If you’ve been reading The Vivienne Files for a while, you might have noticed that when I go to Paris, I don’t seem to do any of the “normal” things! Nor do I take the normal photographs…
For example, I was amused, and really impressed, to see that a lot of the utility boxes on the streets in Paris were painted with cool, stylized portraits of writers! I’d never heard of Victor Schoelcher – had to look him up… And there was a LOT of attention being paid to Simone Veil – new books about her, re-releases of books by her, etc.
If you come into Paris from the airport in a cab, you will perhaps be startled by how much graffiti there is along the highway. It’s all that usual “tagging” kind of thing – big balloon letters spelling out things that don’t make any sense to the uninitiated! But once you’re in the city, the people who put up art, or stickers, or tiles (yep, tiles) take more pains to be both amusing and intelligent.
Similarly, I saw some pretty funny things in store windows…
This was the side balcony of a cafe…
I don’t know if the yellow signs I saw were in any way connected to the “gilets jaunes” (yellow vests) protestors, but the messages certainly seem to be something that they would find agreeable.
Maybe the next time I’m in Paris I will go to the elite sausage bar… I’m still struggling to imagine just exactly what that might be!
I think that comparing this month’s protests in Paris to those of 1968 is… ambitious. I was in Paris for 7 days, and did not see any protests, nor protestors. The protests that DID happen were confined to just a few neighborhoods, and didn’t spill over at all to the area around the Universities (where you might have imagined they’d run rampant!), nor into the Marais.
And if you’re in need of a fabric chicken, I can hook you up with a range of them…
What I really don’t convey in these photographs is how FAR off the ground some of these stickers are – easily 10 feet up! I never see anybody putting them up – I’d love to. I need to haunt one of these neighborhoods later at night, I think!
I particularly like this – especially on Christmas Eve. What’s the missing piece to just about everything?
p.s. – tomorrow I will post more photographs – holiday decorations that caught my eye, as well as some jewelry that tempted me. REALLY tempted me…
I faithfully read your article as soon as they are published, never being disappointed.
I like very much the way you explore Paris, always bringing back unexpected pictures.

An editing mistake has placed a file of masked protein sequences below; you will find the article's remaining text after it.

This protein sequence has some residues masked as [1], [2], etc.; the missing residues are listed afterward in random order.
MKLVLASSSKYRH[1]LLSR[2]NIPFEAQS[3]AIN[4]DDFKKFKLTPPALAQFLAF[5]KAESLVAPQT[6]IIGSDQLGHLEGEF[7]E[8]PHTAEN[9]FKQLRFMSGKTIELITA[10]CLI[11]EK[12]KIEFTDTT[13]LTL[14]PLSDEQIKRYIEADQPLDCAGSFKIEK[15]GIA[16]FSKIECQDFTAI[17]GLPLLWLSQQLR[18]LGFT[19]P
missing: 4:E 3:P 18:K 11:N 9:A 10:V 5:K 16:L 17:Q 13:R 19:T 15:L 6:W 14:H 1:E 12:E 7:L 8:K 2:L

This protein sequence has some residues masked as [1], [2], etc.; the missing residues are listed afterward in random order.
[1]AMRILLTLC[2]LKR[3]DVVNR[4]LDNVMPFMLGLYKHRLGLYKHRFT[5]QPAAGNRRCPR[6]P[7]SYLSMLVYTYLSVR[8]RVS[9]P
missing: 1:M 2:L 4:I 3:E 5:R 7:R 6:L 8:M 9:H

Being French, may I tell you something about your translation of the yellow text from Vaclav Havel ?
The last word (prochain) doesn’t mean future but neighbor, as in Luke 10 25-37, which is also part of the actual yellow vests’ message.
Wonderful! That makes so much sense…
Thanks for sharing,
That explains why I never saw any graffiti art when I was in Paris in 1990, as I tend to look straight ahead when walking to avoid tripping over or falling into holes! It helps if you can read French too, otherwise the little messages would make no sense at all.
Great fun though, exploring the side streets and back allies away from the madding crowd.
Taste of France says
The “I love you” is what you say in French when plucking petals off a flower–like “he loves me, he loves me not.”
Sage indeed means wise but also means well-behaved, or good. “Soit sage!” is the equivalent of the command “behave!”
The Haute Saucisse Bar was written up in the Nouvel Observateur: https://o.nouvelobs.com/food/20170213.OBS5255/comment-la-saucisse-est-revenue-a-la-mode.html
And a piece about les Illustrés painted on utility boxes (and mail boxes, etc.). C215 is the name of the artist: http://leblogdelili.fr/street-art-pantheon-illustres-c215/
Thanks for all of this – writing The Vivienne Files is a learning experience!
Taste of France says
Even though I live here in France, your posts are always enlightening. I appreciate your eye for detail, your overall aesthetic and your joie de vivre.
You have a great eye for detail here, as in your wardrobe posts. It’s fun to look about, isn’t it. And Paris shop windows are always rewarding. So much style and imagination!
Merry Christmas Janice! May your day be merry and bright. I wore a Christmas pin on the right side of my warm tunic yesterday. Paris is wonderful, however I’m as content as possible in my mountain home in Montana. The snow is gently falling and the ski hill is calling! Blessings to you and your belovest. ?
Merry Christmas, Janice and also to your readers. I don’t often comment but I am a faithful and inspired reader. I loved your pictures and appreciate the translations as my high school French has pretty much lost it (as in use it or lose it)! I have been contemplating what one does with a fabric chicken–hang it in the kitchen I guess.
Thanks for sharing these Paris moments!
Merry Christmas to you and yours—-
Lisa in Canada
I love these photographs – I have always loved graffiti and street art, so to see Parisian street art, graffiti and stickers…! Heaven! Thanks for sharing your fun and thoughtful artistic sensibilities.